Sometimes doing this you get items in you fall in love with and almost don't want to sell! This grouping of St. Louis bus passes certainly falls into that category for me.
The funny thing is that they're not the prettiest collectible I've ever seen, and while some are quite nice, the overall condition isn't the greatest. It's not quite the rarity of these movie bus passes which has me so attached to them, but instead the condition leading to their rarity. Best put, that condition is best stated as so ephemeral that I'm amazed I have the opportunity to handle them.
Ephemera is a funny term. There's a national society dedicated to the collecting of it, a social network that I'm a member of built around it, as well as highly trafficked and informative blogs about it, such as Marty Weil's ephemera blog and Tom Murphy's Encore Ephemera, two men passionate about the subject and that I'm lucky enough to count among my friends within the hobby world. Yet the definition of ephemera itself is so wide that it's basically open for interpretation.
Here's my own definition of ephemera: items unintended to be kept, but which were. Most often these items are paper based, though sometimes I'm willing to stretch that part of the definition.
Can you think of something better fitting that description than a bus pass? The funny thing is, if you don't keep your bus pass it's no longer ephemera, in the short term it's garbage and in the long term it's forgotten as if it had never existed. Is ephemera junk? I mean, what use is a 60 or 70 year old bus pass, it must be junk, right. Ah, no, see my reference to the short term above. Extending this definition of ephemera it is again by its very nature, not junk. If it were junk, garbage, or whatever other negative term you can think of, it wouldn't be here.
So is anything saved ephemera then? No. Many items have been issued which were intended to be collected and kept. It gets tricky though and is very subjective. For instance, I'll argue that a tobacco card is ephemera, that a bubble gum card may be ephemera, but that any trading card issued in a pack containing nothing but other trading cards is not ephemeral, but instead considered a collectible from an outset.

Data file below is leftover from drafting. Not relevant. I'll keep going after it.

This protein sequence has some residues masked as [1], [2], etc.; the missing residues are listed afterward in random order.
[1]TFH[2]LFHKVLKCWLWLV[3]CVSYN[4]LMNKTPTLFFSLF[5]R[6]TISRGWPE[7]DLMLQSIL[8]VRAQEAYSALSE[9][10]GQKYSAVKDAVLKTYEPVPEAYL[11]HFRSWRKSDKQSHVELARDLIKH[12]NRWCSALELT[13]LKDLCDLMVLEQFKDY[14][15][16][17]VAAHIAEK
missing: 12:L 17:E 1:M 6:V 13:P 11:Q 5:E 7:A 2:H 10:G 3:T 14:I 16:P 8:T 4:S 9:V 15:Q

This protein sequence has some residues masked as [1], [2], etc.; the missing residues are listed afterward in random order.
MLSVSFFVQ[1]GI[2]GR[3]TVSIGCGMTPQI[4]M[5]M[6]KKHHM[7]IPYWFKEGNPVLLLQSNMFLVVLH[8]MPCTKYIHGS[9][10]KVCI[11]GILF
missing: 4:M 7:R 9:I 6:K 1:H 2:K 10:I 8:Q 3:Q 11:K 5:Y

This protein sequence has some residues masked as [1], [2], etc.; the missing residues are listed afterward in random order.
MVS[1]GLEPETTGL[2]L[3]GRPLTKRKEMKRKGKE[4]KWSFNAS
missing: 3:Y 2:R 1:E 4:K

The following point digresses from the main idea some, but just let me say this--most anything issued as collectible is in actuality the least collectible of collectibles. Do you get me? In other words, you can't manufacture collectible. Collectibles are collected because of the collector's natural desire to collect them. Most often the item issued as collectible is issued, printed, manufactured, etc., in such quantity that there will never be any future demand. Thus, to beat up on an old example, a JFK Memorial magazine or in more modern times say a Lady Di tribute magazine are poor collectibles. Why? Because they were issued in great quantity to meet current demand, not only that, but they were often kept. A collectible requires future demand, otherwise ain't nobody collecting it.
Magazines are actually an interesting case when referencing ephemera. Try Googling ephemera and magazines, and I can tell you I spent the better part of one night doing so, and you'll find no clear-cut association between the two. In fact it seems to be a sticky subject, are magazines ephemera? There is little doubt that magazine ads are, but what about the entire issue? I go back to my own definition above, items unintended to be kept, but which were, and say that they are. I'll go a step further and say that bound volumes are not, as the very purpose of several issues of a magazine being bound together is to keep them, to maintain them.
So, back to my bus passes. These were weekly passes issued to riders in St. Louis which contained an advertisement for a current movie on them including an image of the stars. I suppose technically they're stubs, as there is a perforation at the left edge where I assume the bus driver detached the portion of the bus pass allowing for the ride.
My own infactuation with them is one of the fun parts of being a dealer. Items I put for sale have a certain value put on them by me based largely on what I paid for them. In addition the perceived value is factored in, for instance, if there's any kind of price guide I'll use it to do exactly that, guide me. I also have developed enough of an eye that I'll factor in my own perceived value, in other words I'll tap the price guide I keep in my head, as I find it far more accurate than anything anyone else has ever printed.
When an item I love meets my own perceived value I'm in the enviable position of declaring that value with the attitude of this is what it's worth to me. If you don't like my price, find another. Chances are you can't.
You'll find all of my World War II era St. Louis bus passes featuring Movie Stars here for as long as I have them ... and I bet that's not too long:
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